To deepen our understanding of today’s Jewish grandparents and their families, the Jewish Grandparents Network, together with 17 partners, undertook a landmark research study.
We are pleased to share the study report, a detailed look at each of the five groups of grandparents identified in the study, and supplementary material to advance a deeper understanding of the findings and their implications. In the months ahead, we plan on releasing additional findings from the study.
In order to more deeply understand the different ways that grandparents engage in Jewish life and with their families, five groups (segments) of grandparents were identified through segmentation analysis.
In preparing to print the findings of the national study of Jewish Grandparents Lee came up with the wonderful idea of finding an illustrator who would bring the joy and delight of the grandparent/grandchild relationship to the report. Wonderful fortune led us to Deborah Zemke.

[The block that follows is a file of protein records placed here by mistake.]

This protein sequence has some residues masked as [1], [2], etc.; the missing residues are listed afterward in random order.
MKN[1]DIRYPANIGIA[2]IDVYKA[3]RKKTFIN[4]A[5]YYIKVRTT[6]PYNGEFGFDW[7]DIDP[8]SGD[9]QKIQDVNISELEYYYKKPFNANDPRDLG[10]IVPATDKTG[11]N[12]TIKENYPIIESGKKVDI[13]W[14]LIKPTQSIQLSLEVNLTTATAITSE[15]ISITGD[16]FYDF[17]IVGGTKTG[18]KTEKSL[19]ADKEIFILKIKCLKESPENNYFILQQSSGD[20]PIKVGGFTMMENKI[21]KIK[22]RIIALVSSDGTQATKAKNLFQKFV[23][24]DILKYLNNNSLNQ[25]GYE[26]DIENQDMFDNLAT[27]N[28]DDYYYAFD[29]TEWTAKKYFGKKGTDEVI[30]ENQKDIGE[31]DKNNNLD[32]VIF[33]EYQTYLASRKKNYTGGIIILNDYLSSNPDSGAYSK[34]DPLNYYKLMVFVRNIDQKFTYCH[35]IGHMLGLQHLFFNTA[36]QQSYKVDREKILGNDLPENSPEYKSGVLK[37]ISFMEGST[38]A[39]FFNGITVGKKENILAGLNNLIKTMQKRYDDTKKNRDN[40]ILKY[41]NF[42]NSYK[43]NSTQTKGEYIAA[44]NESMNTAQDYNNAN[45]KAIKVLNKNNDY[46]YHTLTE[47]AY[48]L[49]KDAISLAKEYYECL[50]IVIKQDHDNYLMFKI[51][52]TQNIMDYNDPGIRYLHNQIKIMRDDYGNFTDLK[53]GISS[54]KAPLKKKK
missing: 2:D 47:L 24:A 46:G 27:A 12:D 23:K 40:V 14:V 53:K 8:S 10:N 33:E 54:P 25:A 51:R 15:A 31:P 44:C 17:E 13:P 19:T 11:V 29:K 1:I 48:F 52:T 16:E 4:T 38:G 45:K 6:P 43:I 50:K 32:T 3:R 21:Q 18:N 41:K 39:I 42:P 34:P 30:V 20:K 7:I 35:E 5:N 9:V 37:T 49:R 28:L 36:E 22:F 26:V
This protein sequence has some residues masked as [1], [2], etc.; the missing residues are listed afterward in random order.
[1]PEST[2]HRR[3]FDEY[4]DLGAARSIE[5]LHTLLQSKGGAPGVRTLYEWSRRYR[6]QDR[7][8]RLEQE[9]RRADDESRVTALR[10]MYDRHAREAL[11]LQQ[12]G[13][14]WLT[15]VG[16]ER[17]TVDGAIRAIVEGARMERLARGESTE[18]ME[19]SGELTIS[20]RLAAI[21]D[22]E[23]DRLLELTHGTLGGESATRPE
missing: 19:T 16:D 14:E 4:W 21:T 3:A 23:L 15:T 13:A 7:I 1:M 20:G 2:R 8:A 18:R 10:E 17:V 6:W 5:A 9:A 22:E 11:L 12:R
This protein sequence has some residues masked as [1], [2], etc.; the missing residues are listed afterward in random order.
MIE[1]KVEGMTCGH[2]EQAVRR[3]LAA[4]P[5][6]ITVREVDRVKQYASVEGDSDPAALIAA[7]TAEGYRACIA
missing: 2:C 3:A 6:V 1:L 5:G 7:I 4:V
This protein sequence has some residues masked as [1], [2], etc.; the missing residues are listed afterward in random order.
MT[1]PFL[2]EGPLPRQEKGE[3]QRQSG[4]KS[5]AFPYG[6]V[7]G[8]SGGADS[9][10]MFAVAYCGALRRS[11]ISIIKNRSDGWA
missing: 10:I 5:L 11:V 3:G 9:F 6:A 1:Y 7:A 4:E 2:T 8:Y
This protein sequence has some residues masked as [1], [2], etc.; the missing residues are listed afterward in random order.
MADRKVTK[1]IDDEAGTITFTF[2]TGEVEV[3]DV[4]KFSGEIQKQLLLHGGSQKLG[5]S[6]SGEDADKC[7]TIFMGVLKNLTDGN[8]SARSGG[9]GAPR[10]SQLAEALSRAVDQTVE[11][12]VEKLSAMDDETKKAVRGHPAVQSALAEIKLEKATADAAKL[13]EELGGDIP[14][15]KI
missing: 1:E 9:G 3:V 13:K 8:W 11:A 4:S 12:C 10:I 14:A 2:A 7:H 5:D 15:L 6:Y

Upon reviewing the scope of her work, we decided that anyone who could turn the letter A into an alligator or depict flying to Saturn in a crabapple tree was “just what the doctor ordered.” Her work celebrates the magic of drawing and writing. Deborah has written and/or illustrated more than fifty books for young readers including picture books, drawing books and humor books.
Deborah shared her family experience with us: “All four of my grandparents died before I was born, so when my parents moved from Michigan to our small university town in Missouri, it was particularly meaningful to me that our daughter could experience seders (and more!) with her grandparents. We were one of only two multi-generational families in our synagogue.”